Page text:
The story of Vlad the Impaler, the inspiration for the classic vampire tale, Dracula, is one that most people are familiar with. But while it might be based on a real-life historical figure, chances are that Vlad himself was not an immortal being who survived solely on the blood of the living.
Still, that doesn’t mean there weren’t real vampires out there. In fact, the stories of vampires who may have actually roamed the Earth are even more unsettling than the works of fiction we all know and love.
Once you learn about these 10 potentially real-life vampires, you’ll never look at a cemetery the same way ever again!
1. Petar Blagojevich: In 1725, a certain Serbian peasant named Petar Blagojevich died. Not really that remarkable of a story, right? Just wait until you hear what happened after he died, because that’s when things got really strange…
According to the story, Petar reportedly crawled out of his grave and asked his son for food. When his son, terrified, denied him, Petar murdered him and drank his blood. In a panic, the villagers thrust a stake through Petar’s heart once he had returned to his grave.
2. That same year, another Serbian man named Arnold Paole claimed to have been bitten by a Turkish vampire. To cure the ill effects, he ate handfuls of dirt from the vampire’s grave. Unfortunately, that might not have been quite enough; three days later, Arnold died…
Then, four people came forward claiming he had emerged from his grave and bit them. They all died shortly thereafter. Eventually, the townspeople agreed to dig up Arnold’s body and examine it. When they did, they found his eyes open and blood pouring from every orifice. They cut off his head and set him on fire to make sure he couldn’t strike again.
3. Myslata of Blau was a humble and simple shepherd from the 14th century who lived in a small village in what is now the Czech Republic. Myslata died, but then began to reappear to villagers at night. Those who saw him were doomed to die within eight days of his appearance.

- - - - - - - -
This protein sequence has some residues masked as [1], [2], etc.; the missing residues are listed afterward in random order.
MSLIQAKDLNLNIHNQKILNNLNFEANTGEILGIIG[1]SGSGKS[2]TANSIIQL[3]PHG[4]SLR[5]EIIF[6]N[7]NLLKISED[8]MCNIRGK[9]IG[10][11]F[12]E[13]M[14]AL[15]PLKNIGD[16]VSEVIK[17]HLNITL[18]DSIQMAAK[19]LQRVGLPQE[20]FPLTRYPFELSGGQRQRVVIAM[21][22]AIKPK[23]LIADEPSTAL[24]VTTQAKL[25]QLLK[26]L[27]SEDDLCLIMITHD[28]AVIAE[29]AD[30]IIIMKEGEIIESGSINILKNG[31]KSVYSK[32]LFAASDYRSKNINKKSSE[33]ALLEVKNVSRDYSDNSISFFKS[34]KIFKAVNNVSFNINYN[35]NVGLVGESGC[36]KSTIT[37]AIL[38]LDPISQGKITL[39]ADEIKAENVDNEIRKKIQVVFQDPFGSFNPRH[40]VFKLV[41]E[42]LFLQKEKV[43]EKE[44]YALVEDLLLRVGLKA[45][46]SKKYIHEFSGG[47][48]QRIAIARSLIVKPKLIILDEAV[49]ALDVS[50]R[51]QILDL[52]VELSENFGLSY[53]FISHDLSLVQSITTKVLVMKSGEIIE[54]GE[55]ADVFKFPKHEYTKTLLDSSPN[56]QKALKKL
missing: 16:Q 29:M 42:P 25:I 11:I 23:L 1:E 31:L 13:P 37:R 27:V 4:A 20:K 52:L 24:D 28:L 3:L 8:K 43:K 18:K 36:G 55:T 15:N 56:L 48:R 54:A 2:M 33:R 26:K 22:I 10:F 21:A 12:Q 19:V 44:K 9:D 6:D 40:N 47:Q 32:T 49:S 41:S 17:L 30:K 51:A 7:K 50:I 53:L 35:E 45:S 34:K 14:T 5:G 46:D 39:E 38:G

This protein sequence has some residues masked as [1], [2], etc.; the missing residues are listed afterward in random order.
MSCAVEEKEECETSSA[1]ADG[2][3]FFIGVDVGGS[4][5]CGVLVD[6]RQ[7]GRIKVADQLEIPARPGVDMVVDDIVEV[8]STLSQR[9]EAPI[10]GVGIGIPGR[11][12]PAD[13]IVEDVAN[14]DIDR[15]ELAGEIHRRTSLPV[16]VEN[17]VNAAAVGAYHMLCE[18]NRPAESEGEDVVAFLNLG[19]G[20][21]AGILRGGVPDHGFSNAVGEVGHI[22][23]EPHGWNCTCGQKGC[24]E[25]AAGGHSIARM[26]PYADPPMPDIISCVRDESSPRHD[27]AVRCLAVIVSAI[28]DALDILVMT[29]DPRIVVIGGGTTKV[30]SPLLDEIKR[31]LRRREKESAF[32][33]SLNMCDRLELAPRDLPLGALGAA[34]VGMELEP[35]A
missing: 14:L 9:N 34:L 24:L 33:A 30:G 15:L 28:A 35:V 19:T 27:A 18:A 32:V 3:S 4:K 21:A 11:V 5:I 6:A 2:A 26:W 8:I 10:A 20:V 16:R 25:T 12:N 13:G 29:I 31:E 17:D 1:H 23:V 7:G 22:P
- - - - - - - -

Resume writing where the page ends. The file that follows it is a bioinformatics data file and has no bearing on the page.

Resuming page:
Eventually they dug up his remains and drove a stake through his heart—but it did nothing! So, they dug him up again and tried driving stakes all over his entire body, which made him roar in pain before finally dying for good.
Thankfully, this seems to have kept Johannes from returning to stink up the town once more.
5. Countess Elizabeth Bathory: Born in Transylvania in 1560, Elizabeth had it all: She was a noblewoman with good looks and plenty of money to throw around. She was even engaged at the age of 12 to Ferenc Nádasdy, a well-to-do gentleman of the day.
Ferenc and Elizabeth married in 1575, though Ferenc eventually died in 1604. Left to her own devices, Elizabeth took to killing young virginal women so she could bathe in their blood and drink it, believing it would keep her looking young and beautiful forever.
Eventually she was made a prisoner in her own castle for these antics, though she was never tried for her crimes. She lived there alone until her death in 1614. Vampire or not, that’s pretty nuts!
The historian William de Newburgh recorded details of the case.
When his body bled, they claimed this was proof he was a vampire, so they set his remains on fire, effectively ending his reign of annoyance.
Needless to say, the villagers were desperate to put a stop to this.
Needless to say the people of the town of Kringa were terrified.
They finally cut off his head with a wood saw, and that seemed to do the trick.
Who knew that there were so many stories about alleged real-life vampires? These are much scarier than the same old Dracula tale, especially the ones that were never solved! Maybe they are real…
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